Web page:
It’s been a slow process and I’m not entirely there yet. I’m a lot better than I used to be. Here are some things I’ve learned about recovery along the way, and what helps, and what doesn’t.
I could not start to heal until I got to a place where I was not routinely being triggered and terrified. This might sound like a no-brainer but I had a fair few people expecting me to get well when I was still not safe. It’s only since I’ve had time feeling reliably safe that my body has started to respond to life like safe is normal and threat isn’t.
I have not gone at the pace some people thought I should. Being told (by people with little or no experience of trauma) what I should be like, and what kind of medical interventions I should have, etc has done the exact opposite of help. What I needed was time feeling safe. People pressuring me to fix at a rate that suited them have not made me feel safe- quite the opposite. Getting these people out of my life has helped me heal.
Focusing on the small scale stuff has helped a lot – rest and time outside, good food, things that work for my body. Being supported in this has been a great help. Not dealing so much with people who have felt the main thing was to get me back to work, not to get me well again.
Surrounding myself with people who are kind and supportive, and who only challenge me in ways that help me to grow. I haven’t always made the best decisions about who to spend time with, and looking back at some of the connections that dragged me down, demoralised and exhausted me, I can see they really weren’t helping. Again, it’s taken me a while to learn how to pick my people. Gentle and supportive environments are best for healing. With gaslighting in my history, I am a lot better off when I don’t have to constantly try and second guess the people I’m dealing with nor worry about what they might imaginatively infer from what I do and say.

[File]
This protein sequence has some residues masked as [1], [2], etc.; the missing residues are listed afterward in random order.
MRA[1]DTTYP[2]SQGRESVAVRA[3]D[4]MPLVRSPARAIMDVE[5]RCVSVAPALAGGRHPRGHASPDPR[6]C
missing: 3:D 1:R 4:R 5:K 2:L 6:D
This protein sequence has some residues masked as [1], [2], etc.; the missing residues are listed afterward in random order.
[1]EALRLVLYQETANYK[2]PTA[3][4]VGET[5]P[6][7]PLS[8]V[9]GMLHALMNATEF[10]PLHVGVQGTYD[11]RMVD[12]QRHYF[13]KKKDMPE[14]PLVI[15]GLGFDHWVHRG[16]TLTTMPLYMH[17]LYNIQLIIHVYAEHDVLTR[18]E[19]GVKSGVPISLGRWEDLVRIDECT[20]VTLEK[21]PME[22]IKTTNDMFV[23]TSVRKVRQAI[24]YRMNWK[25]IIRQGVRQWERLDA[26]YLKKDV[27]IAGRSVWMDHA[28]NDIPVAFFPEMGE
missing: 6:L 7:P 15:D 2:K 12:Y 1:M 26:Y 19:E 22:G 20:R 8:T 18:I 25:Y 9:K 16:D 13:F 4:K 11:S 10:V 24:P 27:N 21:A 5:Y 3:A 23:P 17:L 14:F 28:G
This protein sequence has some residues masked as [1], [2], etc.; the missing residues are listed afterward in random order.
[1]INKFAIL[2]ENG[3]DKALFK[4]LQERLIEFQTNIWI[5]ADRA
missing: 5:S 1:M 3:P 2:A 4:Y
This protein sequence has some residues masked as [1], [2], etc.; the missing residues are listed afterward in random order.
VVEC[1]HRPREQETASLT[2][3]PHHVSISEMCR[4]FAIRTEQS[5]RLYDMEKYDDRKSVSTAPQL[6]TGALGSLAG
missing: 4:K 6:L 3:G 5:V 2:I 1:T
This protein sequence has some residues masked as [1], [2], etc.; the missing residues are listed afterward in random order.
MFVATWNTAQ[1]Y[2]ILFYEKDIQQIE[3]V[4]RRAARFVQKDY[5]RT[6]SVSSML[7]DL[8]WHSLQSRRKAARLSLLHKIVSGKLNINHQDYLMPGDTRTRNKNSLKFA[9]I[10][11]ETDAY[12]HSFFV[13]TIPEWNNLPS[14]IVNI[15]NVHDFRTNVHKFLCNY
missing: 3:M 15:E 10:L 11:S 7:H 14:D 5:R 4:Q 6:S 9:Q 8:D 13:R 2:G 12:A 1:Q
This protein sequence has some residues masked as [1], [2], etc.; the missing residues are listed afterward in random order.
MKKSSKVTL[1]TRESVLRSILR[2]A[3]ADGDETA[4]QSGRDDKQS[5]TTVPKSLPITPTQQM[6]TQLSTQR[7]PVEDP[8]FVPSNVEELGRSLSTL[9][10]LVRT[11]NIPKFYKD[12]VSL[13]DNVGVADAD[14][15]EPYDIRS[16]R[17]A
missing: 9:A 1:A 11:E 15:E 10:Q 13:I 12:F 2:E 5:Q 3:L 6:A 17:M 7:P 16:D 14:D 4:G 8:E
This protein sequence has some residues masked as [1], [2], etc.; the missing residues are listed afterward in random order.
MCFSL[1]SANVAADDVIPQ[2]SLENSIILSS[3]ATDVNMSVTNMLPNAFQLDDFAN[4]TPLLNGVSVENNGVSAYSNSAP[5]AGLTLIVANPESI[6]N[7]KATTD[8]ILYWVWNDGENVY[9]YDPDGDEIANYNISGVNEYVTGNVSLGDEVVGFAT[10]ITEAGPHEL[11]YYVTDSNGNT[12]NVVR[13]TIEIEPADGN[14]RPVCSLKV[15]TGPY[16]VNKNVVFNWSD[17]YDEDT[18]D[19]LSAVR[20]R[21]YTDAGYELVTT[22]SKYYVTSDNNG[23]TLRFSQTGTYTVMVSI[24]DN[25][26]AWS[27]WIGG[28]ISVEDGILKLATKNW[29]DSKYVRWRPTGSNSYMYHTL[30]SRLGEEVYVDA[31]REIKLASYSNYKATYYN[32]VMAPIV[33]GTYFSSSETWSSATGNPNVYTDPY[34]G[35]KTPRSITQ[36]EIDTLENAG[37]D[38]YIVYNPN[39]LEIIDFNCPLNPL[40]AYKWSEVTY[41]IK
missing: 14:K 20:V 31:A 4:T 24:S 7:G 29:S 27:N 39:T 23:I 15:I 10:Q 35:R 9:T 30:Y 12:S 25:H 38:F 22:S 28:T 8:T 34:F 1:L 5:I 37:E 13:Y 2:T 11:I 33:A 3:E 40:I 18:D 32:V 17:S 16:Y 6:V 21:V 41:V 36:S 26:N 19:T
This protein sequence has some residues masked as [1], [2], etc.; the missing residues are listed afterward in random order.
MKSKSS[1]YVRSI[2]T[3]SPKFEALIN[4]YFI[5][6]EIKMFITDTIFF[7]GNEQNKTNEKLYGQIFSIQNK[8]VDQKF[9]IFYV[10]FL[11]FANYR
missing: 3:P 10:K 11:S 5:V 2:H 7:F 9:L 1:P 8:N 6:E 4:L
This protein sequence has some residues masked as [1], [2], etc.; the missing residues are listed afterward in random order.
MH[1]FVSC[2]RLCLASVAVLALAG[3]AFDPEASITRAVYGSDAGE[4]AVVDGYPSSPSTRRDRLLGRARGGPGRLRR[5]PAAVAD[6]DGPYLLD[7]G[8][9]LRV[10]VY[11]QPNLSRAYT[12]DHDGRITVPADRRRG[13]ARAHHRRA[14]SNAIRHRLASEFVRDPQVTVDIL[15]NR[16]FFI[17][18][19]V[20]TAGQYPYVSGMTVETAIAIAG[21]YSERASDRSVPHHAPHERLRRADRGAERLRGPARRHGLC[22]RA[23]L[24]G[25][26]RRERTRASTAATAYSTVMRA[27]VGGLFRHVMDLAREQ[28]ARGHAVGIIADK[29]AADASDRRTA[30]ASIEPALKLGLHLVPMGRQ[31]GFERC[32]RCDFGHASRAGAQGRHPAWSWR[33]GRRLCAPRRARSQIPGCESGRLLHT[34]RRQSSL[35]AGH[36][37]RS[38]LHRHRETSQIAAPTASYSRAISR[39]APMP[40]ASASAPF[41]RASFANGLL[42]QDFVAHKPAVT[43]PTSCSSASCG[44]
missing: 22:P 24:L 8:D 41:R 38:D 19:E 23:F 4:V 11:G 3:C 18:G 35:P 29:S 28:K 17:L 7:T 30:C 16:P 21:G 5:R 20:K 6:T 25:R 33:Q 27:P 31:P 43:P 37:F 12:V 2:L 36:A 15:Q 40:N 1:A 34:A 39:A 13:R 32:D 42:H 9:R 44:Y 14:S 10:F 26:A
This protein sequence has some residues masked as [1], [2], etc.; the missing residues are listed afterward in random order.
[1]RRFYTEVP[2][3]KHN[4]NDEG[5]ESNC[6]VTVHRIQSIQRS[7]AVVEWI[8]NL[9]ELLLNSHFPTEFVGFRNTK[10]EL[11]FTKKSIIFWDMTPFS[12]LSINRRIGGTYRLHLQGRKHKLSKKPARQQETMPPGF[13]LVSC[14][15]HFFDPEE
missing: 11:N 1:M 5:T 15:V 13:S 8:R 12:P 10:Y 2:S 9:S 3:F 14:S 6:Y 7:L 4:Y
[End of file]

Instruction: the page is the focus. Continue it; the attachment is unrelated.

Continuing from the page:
As my life and my environment have become gentler and kinder, recovery has become easier. I don’t trigger as often as I used to in no small part because there is so little in my daily life that could trigger me. A key piece of learning for me around this is that people who are dismissive of what I find difficult and can’t be bothered to find out what might be ok for me, are not people I owe anything to or need to spend time with.
I think if you’re trying to help someone recover from a traumatic experience, the best thing to do is not to try and fix them. Attempts at ‘fixing’ can be really invasive, and make the recipient feel like they don’t have control of the situation. That loss of control contributes to trauma. People need to heal on their own terms and in their own time – and too often the people who self announce as healers and rescuers and try to force changes on their own terms and timescales aren’t helpful. If the person being ‘rescued’ doesn’t heal fast enough they can face anger and blame, which does not help with the healing. If the person being ‘healed’ doesn’t want to do the thing, or take the thing the ‘healer’ is adamant about, this too can get nasty. Not everyone who says there are here to help is actually helpful.
What best heals a person, is safe space. Having a kind, supportive environment where you won’t be told off for failing to miraculously recover, makes all the difference. To help someone heal from trauma, it’s best to do very little – show up, be friendly, be kind, be interesting, accept any limitations, be patient. Give people the time and space to fix themselves, and that tends to be what happens.